On June 19, 2007, my spouse and I boarded an Air Canada flight at New York City’s LaGuardia Airport for what we thought was a day trip to Montreal. I’m a quadriplegic and my injury is at the sixth cervical vertebrae.
The purpose of this trip was my delivery of a presentation entitled “Advocacy for Accessible Taxis in New York City” at the 11th International Conference on Mobility and Transport for Elderly and Disabled Persons, or more simply, TRANSED 2007. I was one of the organizers of the New York City Taxis For All Campaign, and I was fortunate to chair this coalition of groups and individuals from 1996 through 2006.
Since my ability to transfer had diminished over the years, I undertook some research and I found several companies that provided wheelchair-accessible taxi service in Montreal. I reserved a trip from the airport to the conference site, as well as an early evening return trip to the airport for our flight home.
Our trip to Montreal was quick and uneventful, and after we passed through Customs, I called the taxi company to report my arrival. Within 10 minutes, an accessible minivan with a wheelchair seating space and tie-downs in the front passenger seat area had arrived. Our driver, who spoke very little English but enough so that we understood each other, secured me in the wheelchair area quickly, and we were en-route to the conference site.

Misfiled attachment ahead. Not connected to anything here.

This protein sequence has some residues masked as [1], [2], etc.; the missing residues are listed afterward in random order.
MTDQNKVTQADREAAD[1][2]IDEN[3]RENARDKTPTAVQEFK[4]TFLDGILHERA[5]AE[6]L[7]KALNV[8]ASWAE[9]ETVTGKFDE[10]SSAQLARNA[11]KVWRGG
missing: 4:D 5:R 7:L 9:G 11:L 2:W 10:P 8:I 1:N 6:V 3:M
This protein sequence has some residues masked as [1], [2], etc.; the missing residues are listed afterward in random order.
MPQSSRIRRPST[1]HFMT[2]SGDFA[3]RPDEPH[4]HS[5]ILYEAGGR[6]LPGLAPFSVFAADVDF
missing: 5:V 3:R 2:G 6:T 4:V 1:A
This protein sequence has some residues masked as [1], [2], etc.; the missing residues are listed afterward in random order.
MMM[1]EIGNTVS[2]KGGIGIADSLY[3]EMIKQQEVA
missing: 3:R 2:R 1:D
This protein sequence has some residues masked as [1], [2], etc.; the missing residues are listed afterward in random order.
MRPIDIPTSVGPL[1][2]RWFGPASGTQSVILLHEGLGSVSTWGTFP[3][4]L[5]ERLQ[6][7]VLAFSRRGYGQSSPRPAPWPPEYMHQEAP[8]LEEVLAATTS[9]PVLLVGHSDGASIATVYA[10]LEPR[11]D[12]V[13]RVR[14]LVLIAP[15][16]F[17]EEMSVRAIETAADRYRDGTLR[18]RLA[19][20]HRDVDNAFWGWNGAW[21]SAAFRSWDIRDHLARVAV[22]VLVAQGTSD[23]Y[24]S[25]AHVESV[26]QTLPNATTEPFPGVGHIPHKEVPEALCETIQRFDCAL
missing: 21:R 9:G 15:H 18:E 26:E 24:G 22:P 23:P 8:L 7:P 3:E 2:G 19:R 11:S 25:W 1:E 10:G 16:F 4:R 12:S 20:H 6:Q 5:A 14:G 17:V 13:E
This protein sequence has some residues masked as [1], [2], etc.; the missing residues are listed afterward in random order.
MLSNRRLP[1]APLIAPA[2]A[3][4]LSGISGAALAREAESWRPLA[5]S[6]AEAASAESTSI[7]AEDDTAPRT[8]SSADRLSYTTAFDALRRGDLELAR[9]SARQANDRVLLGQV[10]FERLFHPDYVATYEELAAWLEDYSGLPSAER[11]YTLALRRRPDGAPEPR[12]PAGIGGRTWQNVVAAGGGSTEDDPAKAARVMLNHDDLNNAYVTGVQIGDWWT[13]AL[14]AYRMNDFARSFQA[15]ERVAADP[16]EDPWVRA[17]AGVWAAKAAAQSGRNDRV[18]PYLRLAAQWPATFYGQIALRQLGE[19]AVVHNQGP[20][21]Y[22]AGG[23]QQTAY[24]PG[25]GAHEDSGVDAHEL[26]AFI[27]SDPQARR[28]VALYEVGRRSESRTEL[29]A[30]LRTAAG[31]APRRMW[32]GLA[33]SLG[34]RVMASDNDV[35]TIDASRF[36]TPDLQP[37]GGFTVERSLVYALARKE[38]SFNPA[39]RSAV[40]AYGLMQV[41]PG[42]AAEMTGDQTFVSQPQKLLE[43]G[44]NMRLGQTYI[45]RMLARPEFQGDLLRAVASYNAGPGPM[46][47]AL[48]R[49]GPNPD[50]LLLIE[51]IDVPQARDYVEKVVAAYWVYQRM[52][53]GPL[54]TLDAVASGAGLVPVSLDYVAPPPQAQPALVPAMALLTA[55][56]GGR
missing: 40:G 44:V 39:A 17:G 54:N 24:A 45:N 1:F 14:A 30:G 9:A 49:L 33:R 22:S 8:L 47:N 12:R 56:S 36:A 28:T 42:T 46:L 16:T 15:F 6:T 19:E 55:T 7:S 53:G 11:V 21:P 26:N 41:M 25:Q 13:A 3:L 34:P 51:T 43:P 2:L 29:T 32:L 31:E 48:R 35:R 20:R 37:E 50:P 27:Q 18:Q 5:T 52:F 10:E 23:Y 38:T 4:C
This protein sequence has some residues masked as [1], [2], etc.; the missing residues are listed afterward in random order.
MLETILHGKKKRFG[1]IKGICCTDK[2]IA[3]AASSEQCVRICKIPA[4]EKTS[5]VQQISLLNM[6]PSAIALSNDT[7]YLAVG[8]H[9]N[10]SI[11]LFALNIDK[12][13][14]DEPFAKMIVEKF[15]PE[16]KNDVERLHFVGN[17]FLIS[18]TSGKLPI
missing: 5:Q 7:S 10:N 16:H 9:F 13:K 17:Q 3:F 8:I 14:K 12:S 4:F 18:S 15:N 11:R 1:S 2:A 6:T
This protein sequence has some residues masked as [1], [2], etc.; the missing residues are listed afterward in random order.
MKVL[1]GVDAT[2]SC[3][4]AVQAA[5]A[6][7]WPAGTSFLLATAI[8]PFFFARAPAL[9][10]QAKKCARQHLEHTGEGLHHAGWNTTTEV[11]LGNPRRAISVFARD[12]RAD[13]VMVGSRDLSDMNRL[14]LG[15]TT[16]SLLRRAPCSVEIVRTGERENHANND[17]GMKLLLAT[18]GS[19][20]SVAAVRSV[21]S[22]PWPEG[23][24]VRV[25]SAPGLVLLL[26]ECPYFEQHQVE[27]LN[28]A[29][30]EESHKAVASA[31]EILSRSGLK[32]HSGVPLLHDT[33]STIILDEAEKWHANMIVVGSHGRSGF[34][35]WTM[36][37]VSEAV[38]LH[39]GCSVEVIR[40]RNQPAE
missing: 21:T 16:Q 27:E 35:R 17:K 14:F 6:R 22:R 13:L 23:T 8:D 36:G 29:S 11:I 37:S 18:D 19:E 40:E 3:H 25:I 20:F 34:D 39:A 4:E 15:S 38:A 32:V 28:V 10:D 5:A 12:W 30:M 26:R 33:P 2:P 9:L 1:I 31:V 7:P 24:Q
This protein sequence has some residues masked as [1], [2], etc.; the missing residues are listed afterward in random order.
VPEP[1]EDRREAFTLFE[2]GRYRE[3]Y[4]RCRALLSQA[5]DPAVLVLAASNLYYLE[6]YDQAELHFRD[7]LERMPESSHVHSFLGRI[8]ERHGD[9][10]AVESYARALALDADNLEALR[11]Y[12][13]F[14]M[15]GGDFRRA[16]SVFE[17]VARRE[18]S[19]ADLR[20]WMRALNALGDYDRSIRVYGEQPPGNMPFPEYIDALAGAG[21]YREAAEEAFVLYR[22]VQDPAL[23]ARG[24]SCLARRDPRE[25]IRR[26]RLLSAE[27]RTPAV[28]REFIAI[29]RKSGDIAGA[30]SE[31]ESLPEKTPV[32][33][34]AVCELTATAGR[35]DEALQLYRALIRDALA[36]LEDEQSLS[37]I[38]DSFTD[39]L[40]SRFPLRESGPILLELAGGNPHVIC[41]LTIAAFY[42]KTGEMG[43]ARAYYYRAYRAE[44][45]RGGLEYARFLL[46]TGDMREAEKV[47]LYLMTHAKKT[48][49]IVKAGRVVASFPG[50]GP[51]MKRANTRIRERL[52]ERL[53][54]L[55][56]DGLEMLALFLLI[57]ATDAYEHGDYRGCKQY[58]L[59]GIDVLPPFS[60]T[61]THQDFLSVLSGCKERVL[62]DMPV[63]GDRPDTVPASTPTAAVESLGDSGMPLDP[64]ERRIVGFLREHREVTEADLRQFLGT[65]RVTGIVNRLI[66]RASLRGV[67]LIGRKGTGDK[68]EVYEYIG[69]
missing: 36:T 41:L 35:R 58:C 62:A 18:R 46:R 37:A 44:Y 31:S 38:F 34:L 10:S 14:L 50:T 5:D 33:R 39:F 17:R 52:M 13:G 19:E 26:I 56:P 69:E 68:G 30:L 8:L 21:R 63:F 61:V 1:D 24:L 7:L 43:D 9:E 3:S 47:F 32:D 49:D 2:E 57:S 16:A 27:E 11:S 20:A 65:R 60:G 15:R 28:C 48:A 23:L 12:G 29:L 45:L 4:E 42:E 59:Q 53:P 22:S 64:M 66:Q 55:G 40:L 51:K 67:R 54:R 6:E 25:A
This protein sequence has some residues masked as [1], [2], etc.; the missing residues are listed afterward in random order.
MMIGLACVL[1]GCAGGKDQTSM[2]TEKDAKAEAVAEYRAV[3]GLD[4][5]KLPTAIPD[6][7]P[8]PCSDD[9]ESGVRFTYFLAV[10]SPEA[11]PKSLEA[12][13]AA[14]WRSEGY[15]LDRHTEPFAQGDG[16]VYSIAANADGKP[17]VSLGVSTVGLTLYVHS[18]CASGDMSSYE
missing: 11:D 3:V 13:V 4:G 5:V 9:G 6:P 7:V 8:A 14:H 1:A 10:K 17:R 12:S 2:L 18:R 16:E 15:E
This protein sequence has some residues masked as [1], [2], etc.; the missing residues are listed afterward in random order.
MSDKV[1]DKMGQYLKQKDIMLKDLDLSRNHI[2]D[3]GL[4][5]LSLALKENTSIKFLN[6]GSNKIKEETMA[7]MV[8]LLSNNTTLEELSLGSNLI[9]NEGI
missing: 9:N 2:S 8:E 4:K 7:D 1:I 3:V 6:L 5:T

On our return trip to the airport that evening, we had the same taxi driver and we reached our terminal for our flight home with plenty of time to spare. Everything’s good, right? Unfortunately, shortly after we reached the airport, Air Canada announced that it was forced to cancel all flights to New York City for the remainder of the evening because of a huge thunderstorm in the middle of the state.
That’s when my resourceful wife told me “not to worry” since she had the foresight to bring a few essential “quad” items in her handbag, and we both made a beeline for a telephone to call our taxi company once again. We explained our situation to the dispatcher and within 45 minutes, the same driver was loading me into the same accessible cab.
I spoke two words to the driver: “Holiday Inn,” and shortly we arrived at the Holiday Inn-Montreal Airport. They even had an accessible room available. We had a decent dinner at the hotel and a good night’s sleep and as planned, the same driver and accessible taxicab picked us up the next morning and drove us to the airport for a different return flight home.
The moral of this true story? Really, there’s a bunch of them! On June 19 and 20, 2007, the Montreal company with accessible taxis provided my wife and I with four on-demand, door-to-door trips that I remember being safe, comfortable and affordable. Even the best public transportation entity in the country can’t do that. What’s more, accessible taxis are a fast mode of travel since they do not make stops like buses and trains. And remember, I was on a business trip, and if more persons with disabilities are to enter the workforce in the years ahead, we must have a way to get to and from the workplace, and to move around our communities if that’s what a job requires.
Share with us other benefits of the greater availability of wheelchair-accessible taxis that you can envision in your community.
United Spinal’s Accessible Taxi Advocate